Elder people are prone to brain plague, due to hardened arteries

Elder people are prone to brain plague, due to hardened arteries

According to a study published in the journal Neurology people who are aged are prone to get beta-amyloid plaques in the brain if they are suffering from hardened arteries which are an indicator for Alzheimer’s disease.

According to the National Institute on Aging, when small pieces of protein called beta-amyloid clump together that is when plaques are formed in the spaces between the brain's nerve cells. This is a common process in aged people. However people with Alzheimer's disease are more prone to get plaques within specific places in the brain, in comparison with people without the disease. In order to study, researchers from the University of Pittsburgh have scanned the brains of 91 people who were at the age of 87 at an average, and they did not undergo any form of dementia. The study by the researchers was related to find out if the people had any plaques in the brain and the stiffness of the arteries of the people was measures after 2 years. Around half of all participants had beta-amyloid plaques. These people likely had high systolic blood pressure and higher average blood pressure, when compared with those without plaques. The researchers understood that people with beta-amyloid plaques also showed higher arterial stiffness when the researchers used the ankle-brachial index method which is a test that finds arterial deficiency in a limb.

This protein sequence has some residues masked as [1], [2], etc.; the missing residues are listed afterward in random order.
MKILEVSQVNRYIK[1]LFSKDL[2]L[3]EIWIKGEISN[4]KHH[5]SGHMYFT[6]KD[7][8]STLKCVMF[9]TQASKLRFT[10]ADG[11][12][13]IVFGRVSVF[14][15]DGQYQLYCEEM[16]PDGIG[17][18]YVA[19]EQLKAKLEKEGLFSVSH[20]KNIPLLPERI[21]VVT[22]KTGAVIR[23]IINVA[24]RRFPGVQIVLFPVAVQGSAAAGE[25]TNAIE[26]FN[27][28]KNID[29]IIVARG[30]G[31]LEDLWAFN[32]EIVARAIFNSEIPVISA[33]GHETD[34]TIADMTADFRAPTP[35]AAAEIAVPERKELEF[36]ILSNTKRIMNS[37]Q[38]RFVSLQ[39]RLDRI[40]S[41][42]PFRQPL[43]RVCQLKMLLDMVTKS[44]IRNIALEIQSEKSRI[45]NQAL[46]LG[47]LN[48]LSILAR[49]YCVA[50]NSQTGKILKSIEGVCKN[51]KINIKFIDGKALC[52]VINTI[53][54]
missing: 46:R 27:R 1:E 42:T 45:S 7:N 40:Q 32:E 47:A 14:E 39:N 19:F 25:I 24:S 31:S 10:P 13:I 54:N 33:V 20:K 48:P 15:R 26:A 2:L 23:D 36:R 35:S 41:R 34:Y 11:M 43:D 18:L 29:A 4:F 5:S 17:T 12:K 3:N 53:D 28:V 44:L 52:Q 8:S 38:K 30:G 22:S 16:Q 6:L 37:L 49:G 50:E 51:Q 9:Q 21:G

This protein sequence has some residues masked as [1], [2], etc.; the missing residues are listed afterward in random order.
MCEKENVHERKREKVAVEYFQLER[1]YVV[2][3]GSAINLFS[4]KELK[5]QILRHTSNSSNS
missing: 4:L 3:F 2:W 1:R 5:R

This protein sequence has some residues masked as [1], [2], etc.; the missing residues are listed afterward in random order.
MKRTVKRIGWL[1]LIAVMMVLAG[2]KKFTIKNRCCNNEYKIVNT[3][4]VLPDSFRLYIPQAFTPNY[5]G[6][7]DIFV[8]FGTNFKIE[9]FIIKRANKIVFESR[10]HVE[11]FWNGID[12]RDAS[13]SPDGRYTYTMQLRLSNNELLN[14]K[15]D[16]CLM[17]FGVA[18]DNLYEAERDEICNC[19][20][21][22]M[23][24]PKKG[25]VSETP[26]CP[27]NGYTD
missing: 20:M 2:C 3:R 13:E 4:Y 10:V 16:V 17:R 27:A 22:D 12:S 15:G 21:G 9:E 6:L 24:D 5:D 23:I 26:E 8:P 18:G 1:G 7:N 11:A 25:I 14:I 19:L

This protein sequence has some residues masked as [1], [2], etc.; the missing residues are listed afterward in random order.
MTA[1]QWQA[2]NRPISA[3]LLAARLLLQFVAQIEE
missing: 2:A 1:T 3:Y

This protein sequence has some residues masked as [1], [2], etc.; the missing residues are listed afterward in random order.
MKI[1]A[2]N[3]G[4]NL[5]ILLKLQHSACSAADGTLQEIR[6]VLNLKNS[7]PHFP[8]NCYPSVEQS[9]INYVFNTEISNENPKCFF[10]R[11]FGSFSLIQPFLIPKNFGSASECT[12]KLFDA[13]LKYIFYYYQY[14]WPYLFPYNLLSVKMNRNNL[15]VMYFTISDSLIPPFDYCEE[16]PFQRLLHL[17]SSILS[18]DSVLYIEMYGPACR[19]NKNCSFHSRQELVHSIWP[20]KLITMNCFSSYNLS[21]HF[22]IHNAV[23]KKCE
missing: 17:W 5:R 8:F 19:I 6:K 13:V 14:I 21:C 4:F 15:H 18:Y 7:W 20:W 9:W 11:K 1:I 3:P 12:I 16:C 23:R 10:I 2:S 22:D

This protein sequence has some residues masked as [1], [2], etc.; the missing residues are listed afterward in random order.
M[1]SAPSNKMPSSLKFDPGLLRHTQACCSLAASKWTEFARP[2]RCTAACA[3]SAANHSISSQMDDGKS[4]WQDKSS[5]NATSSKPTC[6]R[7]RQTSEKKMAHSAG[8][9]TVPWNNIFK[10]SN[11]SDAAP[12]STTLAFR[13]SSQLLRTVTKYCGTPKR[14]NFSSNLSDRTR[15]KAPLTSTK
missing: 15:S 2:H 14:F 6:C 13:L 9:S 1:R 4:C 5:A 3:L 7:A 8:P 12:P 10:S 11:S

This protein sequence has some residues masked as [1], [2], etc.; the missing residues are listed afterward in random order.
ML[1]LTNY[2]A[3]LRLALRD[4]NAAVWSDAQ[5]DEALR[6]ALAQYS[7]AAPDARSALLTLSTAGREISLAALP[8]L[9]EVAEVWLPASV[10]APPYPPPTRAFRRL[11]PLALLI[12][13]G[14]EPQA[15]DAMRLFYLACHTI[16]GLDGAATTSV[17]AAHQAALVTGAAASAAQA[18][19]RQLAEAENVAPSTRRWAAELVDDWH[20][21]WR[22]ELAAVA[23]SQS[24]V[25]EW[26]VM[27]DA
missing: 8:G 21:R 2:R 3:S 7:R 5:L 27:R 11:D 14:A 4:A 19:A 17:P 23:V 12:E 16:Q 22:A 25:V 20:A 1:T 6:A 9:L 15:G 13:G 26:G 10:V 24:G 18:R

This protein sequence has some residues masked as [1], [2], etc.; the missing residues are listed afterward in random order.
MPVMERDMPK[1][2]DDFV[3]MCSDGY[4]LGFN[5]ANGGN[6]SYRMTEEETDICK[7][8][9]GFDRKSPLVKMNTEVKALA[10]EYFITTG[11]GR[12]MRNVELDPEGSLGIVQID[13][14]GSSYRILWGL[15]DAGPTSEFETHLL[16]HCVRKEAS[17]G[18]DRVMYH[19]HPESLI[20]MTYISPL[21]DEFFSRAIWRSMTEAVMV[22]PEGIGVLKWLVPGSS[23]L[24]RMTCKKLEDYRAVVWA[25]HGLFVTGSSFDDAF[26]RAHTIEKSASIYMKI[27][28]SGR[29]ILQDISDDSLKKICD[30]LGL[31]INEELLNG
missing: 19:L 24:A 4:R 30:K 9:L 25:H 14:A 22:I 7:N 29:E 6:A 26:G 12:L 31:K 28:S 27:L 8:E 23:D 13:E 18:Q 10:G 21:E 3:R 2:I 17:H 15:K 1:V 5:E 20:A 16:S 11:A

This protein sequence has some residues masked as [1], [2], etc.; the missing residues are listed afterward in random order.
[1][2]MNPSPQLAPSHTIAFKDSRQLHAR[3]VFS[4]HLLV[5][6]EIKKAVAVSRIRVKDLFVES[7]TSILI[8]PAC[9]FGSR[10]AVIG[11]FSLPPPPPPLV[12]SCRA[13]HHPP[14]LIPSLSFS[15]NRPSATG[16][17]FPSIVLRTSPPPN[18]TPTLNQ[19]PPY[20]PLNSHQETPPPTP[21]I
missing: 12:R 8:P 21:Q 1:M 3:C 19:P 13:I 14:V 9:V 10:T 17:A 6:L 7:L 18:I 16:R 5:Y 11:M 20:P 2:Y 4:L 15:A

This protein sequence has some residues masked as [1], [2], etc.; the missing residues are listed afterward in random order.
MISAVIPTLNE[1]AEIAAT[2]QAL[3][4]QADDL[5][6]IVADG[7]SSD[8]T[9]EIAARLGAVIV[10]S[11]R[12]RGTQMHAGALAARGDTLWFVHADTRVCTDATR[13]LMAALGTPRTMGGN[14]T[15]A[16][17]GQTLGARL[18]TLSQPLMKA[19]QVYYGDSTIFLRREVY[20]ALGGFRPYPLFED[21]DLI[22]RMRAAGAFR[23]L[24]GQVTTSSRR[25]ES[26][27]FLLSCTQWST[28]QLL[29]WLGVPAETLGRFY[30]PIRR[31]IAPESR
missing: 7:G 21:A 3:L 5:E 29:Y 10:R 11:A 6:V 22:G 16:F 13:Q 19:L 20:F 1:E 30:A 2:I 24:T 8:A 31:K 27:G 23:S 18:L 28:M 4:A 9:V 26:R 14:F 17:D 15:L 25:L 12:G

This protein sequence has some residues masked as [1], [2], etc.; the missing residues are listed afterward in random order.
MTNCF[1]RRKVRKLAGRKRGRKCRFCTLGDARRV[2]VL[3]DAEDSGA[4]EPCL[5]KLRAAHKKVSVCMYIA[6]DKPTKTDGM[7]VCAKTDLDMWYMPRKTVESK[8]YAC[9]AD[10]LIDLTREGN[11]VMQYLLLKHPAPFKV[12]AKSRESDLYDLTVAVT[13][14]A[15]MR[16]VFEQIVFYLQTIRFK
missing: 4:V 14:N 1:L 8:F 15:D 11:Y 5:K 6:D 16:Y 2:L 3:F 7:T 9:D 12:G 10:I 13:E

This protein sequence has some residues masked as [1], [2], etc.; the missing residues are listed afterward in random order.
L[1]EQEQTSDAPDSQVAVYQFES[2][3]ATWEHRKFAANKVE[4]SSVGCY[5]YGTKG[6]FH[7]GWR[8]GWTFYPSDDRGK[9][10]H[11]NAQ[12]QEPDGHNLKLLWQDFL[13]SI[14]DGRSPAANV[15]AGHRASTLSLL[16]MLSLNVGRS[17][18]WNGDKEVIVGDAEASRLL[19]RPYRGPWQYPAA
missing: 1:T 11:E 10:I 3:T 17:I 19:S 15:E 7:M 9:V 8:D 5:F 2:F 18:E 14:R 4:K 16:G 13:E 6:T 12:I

Moreover, with increase in ankle-brachial arterial stiffness, it leads the participants to be twice likely to have beta-amyloid plaques in their brain. People with both amyloid plaques along with white matter hyperintensities present in the brain lesions were considered to be most likely to show arterial stiffness. Dr. Timothy M. Hughes of the University of Pittsburgh clarified the findings to Medical News Today: "With the help of pulse wave velocity (PWV) as means to measure arterial stiffness, we discovered that every unit (1 standard deviation) rise in systemic arterial stiffness was linked with increase in the likelihood to have amyloid presence twice in the brain. The possibility to have both white matter disease and amyloid presence in the brain was increased by stiffer arteries. Increase in Every unit in systemic and central PWV increases the chances of high amyloid and high white matter lesions by 2.79- and 3.83-fold, respectively. These relationships were independent of age, gender and body mass index, current blood pressure and taking antihypertensive medications."

Dr. Hughes told Medical News Today that more studies are required to know if amyloid deposition in the brain is a reason or outcome of dementia. "These kinds of Studies suggest that amyloid deposition in the brain could be related to age and risk factors like hypertension and arterial stiffness play important role. It is important for these relationships to be independent of antihypertensive medication use, as it demonstrates the results of arterial stiffness are independent of current blood pressure. The treatment for anti-hypertensive currently doesn’t have effect on reversing arterial stiffness. As we grow old our arteries harden. High blood pressure promotes stiffening. To target arterial stiffness cardiometabolic risk factors should be targeted, like obesity and insulin resistance, with physical activity and weight loss."

Medical News Today reported on a study saying vitamin D3 and omega 3 fatty acids help the immune system clear amyloid plaques in the brain.